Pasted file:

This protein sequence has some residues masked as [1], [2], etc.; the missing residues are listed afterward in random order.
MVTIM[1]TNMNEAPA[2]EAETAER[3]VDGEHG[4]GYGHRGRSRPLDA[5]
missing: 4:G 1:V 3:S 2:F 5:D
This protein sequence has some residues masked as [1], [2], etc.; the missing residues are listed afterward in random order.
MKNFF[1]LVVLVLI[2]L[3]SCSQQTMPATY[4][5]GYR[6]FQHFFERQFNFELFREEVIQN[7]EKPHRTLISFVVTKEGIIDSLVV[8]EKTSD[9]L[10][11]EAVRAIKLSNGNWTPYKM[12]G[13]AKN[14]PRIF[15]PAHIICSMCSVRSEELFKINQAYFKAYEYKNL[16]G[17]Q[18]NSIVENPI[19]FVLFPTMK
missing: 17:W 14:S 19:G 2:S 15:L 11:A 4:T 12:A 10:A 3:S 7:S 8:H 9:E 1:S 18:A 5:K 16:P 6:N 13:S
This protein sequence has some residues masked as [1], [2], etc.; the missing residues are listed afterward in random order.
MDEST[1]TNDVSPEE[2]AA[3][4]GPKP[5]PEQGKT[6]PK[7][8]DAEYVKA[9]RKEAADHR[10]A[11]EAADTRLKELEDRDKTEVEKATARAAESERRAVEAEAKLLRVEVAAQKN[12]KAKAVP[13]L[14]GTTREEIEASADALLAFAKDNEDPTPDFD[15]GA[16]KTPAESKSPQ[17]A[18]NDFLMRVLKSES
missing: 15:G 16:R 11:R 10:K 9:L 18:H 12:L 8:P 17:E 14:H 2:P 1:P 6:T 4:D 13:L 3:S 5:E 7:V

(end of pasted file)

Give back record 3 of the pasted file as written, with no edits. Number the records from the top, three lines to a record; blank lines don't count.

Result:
This protein sequence has some residues masked as [1], [2], etc.; the missing residues are listed afterward in random order.
MDEST[1]TNDVSPEE[2]AA[3][4]GPKP[5]PEQGKT[6]PK[7][8]DAEYVKA[9]RKEAADHR[10]A[11]EAADTRLKELEDRDKTEVEKATARAAESERRAVEAEAKLLRVEVAAQKN[12]KAKAVP[13]L[14]GTTREEIEASADALLAFAKDNEDPTPDFD[15]GA[16]KTPAESKSPQ[17]A[18]NDFLMRVLKSES
missing: 15:G 16:R 11:R 10:K 9:L 18:H 12:L 8:P 17:E 14:H 2:P 1:P 6:T 4:D 13:L 3:S 5:E 7:V